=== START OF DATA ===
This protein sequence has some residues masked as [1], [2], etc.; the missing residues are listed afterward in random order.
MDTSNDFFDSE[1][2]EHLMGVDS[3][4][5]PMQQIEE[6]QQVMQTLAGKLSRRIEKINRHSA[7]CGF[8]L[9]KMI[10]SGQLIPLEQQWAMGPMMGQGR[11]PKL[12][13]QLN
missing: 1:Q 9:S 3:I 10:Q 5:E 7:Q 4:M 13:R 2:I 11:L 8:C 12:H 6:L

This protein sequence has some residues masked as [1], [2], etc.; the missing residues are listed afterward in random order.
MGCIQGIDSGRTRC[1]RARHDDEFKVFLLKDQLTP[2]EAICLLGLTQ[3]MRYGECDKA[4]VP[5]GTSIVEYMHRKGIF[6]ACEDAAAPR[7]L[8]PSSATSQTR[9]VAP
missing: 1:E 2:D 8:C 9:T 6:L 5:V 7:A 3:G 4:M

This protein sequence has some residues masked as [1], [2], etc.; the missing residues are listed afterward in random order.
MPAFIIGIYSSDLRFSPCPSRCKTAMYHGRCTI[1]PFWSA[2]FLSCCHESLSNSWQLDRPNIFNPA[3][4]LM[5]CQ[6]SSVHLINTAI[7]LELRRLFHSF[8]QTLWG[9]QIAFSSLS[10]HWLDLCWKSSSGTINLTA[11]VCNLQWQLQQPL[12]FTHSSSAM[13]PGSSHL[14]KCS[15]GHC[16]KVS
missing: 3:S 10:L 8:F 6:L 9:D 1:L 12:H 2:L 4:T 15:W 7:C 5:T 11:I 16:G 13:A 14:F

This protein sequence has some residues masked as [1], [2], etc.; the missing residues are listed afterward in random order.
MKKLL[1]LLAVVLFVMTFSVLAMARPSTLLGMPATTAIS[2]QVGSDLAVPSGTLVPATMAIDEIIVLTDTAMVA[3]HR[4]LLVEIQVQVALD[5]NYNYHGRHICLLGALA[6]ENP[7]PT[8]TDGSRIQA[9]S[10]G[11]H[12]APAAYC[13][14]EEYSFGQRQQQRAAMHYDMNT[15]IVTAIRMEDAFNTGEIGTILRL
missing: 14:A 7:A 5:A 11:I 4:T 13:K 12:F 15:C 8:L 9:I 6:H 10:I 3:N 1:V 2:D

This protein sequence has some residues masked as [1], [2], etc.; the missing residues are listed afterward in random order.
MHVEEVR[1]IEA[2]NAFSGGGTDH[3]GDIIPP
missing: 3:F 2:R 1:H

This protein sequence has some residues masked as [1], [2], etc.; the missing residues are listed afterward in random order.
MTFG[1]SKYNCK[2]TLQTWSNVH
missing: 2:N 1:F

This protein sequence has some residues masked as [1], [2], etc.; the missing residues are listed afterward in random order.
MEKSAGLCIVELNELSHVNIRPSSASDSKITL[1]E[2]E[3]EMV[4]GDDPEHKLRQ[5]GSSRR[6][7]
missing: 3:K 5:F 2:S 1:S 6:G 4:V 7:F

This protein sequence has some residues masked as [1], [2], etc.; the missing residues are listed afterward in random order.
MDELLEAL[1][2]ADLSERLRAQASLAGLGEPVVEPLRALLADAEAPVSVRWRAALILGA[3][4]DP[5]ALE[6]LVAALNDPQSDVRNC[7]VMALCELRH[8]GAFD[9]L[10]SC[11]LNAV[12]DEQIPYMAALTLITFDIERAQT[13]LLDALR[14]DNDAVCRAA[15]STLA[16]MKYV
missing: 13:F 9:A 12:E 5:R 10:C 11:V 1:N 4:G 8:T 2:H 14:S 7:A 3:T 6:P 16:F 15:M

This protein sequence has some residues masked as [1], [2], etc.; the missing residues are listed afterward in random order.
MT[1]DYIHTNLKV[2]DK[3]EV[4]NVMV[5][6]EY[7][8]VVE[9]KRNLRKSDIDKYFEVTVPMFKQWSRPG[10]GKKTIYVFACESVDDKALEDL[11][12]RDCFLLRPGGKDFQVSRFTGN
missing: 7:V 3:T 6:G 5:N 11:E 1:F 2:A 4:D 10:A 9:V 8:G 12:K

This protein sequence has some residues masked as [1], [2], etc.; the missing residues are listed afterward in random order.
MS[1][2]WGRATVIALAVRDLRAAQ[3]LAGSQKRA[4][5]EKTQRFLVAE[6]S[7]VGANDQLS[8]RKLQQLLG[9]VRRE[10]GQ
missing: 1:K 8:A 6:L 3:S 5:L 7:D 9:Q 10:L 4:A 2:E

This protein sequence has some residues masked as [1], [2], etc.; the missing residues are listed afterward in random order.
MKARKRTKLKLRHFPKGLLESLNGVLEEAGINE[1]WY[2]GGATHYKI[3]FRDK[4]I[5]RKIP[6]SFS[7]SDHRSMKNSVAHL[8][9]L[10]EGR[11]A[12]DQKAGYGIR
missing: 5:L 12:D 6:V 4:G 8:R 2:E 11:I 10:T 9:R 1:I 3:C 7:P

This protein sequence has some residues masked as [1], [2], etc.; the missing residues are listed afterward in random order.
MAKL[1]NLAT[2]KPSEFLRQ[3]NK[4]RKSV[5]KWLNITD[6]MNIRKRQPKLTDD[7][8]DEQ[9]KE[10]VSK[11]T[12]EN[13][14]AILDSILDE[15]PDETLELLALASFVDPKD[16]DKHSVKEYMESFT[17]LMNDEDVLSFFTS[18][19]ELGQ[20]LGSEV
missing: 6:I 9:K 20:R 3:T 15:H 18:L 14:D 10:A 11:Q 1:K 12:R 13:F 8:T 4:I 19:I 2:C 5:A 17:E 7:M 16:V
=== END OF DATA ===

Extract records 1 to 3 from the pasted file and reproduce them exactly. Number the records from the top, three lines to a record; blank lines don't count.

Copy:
This protein sequence has some residues masked as [1], [2], etc.; the missing residues are listed afterward in random order.
MDTSNDFFDSE[1][2]EHLMGVDS[3][4][5]PMQQIEE[6]QQVMQTLAGKLSRRIEKINRHSA[7]CGF[8]L[9]KMI[10]SGQLIPLEQQWAMGPMMGQGR[11]PKL[12][13]QLN
missing: 1:Q 9:S 3:I 10:Q 5:E 7:Q 4:M 13:R 2:I 11:L 8:C 12:H 6:L

This protein sequence has some residues masked as [1], [2], etc.; the missing residues are listed afterward in random order.
MGCIQGIDSGRTRC[1]RARHDDEFKVFLLKDQLTP[2]EAICLLGLTQ[3]MRYGECDKA[4]VP[5]GTSIVEYMHRKGIF[6]ACEDAAAPR[7]L[8]PSSATSQTR[9]VAP
missing: 1:E 2:D 8:C 9:T 6:L 5:V 7:A 3:G 4:M

This protein sequence has some residues masked as [1], [2], etc.; the missing residues are listed afterward in random order.
MPAFIIGIYSSDLRFSPCPSRCKTAMYHGRCTI[1]PFWSA[2]FLSCCHESLSNSWQLDRPNIFNPA[3][4]LM[5]CQ[6]SSVHLINTAI[7]LELRRLFHSF[8]QTLWG[9]QIAFSSLS[10]HWLDLCWKSSSGTINLTA[11]VCNLQWQLQQPL[12]FTHSSSAM[13]PGSSHL[14]KCS[15]GHC[16]KVS
missing: 3:S 10:L 8:F 6:L 9:D 1:L 12:H 2:L 4:T 15:W 7:C 5:T 11:I 16:G 13:A 14:F